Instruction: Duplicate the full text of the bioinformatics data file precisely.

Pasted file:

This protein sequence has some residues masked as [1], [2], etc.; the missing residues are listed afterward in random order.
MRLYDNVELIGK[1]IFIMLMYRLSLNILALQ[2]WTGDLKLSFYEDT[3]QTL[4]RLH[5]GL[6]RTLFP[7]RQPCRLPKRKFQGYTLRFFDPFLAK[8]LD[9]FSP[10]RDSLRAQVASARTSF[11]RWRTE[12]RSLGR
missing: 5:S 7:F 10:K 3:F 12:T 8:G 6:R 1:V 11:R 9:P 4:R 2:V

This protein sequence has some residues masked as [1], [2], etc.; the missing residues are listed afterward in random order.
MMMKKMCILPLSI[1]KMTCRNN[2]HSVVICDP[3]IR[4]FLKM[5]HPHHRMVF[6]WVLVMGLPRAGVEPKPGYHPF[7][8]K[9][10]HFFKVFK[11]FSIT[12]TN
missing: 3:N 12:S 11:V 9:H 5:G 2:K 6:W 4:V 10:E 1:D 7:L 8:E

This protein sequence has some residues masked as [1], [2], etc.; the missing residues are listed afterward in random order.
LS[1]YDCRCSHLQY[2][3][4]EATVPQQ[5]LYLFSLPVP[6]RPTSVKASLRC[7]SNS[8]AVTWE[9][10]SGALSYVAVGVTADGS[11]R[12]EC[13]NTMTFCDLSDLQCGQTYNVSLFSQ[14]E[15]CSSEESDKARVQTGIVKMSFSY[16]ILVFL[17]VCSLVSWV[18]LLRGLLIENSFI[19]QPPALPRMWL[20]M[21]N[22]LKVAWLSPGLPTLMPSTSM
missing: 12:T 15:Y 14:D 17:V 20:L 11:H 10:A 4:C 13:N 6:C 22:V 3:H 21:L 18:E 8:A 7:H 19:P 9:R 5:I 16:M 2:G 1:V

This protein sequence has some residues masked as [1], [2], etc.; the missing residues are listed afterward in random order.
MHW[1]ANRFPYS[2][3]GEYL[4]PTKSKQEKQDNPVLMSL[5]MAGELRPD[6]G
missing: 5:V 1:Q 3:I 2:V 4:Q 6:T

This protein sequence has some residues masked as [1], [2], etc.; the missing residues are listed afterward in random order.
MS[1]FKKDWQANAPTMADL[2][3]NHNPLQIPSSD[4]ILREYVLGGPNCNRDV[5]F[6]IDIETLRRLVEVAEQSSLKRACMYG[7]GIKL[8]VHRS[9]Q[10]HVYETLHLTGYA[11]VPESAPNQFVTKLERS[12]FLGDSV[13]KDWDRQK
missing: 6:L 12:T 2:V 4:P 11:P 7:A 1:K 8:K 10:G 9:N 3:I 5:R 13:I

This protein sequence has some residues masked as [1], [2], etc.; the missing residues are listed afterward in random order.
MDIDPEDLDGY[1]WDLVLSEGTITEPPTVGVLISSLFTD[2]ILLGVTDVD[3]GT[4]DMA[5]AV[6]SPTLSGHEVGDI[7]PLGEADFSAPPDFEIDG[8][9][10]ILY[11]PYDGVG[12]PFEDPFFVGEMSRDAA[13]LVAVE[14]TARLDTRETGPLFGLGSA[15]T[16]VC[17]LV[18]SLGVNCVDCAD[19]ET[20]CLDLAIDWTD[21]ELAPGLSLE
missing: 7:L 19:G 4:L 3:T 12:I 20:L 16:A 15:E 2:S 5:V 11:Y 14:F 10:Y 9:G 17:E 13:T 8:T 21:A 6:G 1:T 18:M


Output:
This protein sequence has some residues masked as [1], [2], etc.; the missing residues are listed afterward in random order.
MRLYDNVELIGK[1]IFIMLMYRLSLNILALQ[2]WTGDLKLSFYEDT[3]QTL[4]RLH[5]GL[6]RTLFP[7]RQPCRLPKRKFQGYTLRFFDPFLAK[8]LD[9]FSP[10]RDSLRAQVASARTSF[11]RWRTE[12]RSLGR
missing: 5:S 7:F 10:K 3:F 12:T 8:G 6:R 1:V 11:R 9:P 4:R 2:V

This protein sequence has some residues masked as [1], [2], etc.; the missing residues are listed afterward in random order.
MMMKKMCILPLSI[1]KMTCRNN[2]HSVVICDP[3]IR[4]FLKM[5]HPHHRMVF[6]WVLVMGLPRAGVEPKPGYHPF[7][8]K[9][10]HFFKVFK[11]FSIT[12]TN
missing: 3:N 12:S 11:V 9:H 5:G 2:K 6:W 4:V 10:E 1:D 7:L 8:E

This protein sequence has some residues masked as [1], [2], etc.; the missing residues are listed afterward in random order.
LS[1]YDCRCSHLQY[2][3][4]EATVPQQ[5]LYLFSLPVP[6]RPTSVKASLRC[7]SNS[8]AVTWE[9][10]SGALSYVAVGVTADGS[11]R[12]EC[13]NTMTFCDLSDLQCGQTYNVSLFSQ[14]E[15]CSSEESDKARVQTGIVKMSFSY[16]ILVFL[17]VCSLVSWV[18]LLRGLLIENSFI[19]QPPALPRMWL[20]M[21]N[22]LKVAWLSPGLPTLMPSTSM
missing: 12:T 15:Y 14:D 17:V 20:L 11:H 10:A 4:C 13:N 6:C 22:V 3:H 21:L 18:E 8:A 7:H 19:P 9:R 5:I 16:M 2:G 1:V

This protein sequence has some residues masked as [1], [2], etc.; the missing residues are listed afterward in random order.
MHW[1]ANRFPYS[2][3]GEYL[4]PTKSKQEKQDNPVLMSL[5]MAGELRPD[6]G
missing: 5:V 1:Q 3:I 2:V 4:Q 6:T

This protein sequence has some residues masked as [1], [2], etc.; the missing residues are listed afterward in random order.
MS[1]FKKDWQANAPTMADL[2][3]NHNPLQIPSSD[4]ILREYVLGGPNCNRDV[5]F[6]IDIETLRRLVEVAEQSSLKRACMYG[7]GIKL[8]VHRS[9]Q[10]HVYETLHLTGYA[11]VPESAPNQFVTKLERS[12]FLGDSV[13]KDWDRQK
missing: 6:L 12:T 2:V 4:P 11:P 7:A 1:K 8:K 10:G 9:N 3:I 5:R 13:I

This protein sequence has some residues masked as [1], [2], etc.; the missing residues are listed afterward in random order.
MDIDPEDLDGY[1]WDLVLSEGTITEPPTVGVLISSLFTD[2]ILLGVTDVD[3]GT[4]DMA[5]AV[6]SPTLSGHEVGDI[7]PLGEADFSAPPDFEIDG[8][9][10]ILY[11]PYDGVG[12]PFEDPFFVGEMSRDAA[13]LVAVE[14]TARLDTRETGPLFGLGSA[15]T[16]VC[17]LV[18]SLGVNCVDCAD[19]ET[20]CLDLAIDWTD[21]ELAPGLSLE
missing: 7:L 19:G 4:L 3:T 12:I 20:L 16:A 15:E 2:S 5:V 11:Y 14:F 10:Y 9:G 17:E 13:T 8:T 21:A 6:G 1:T 18:M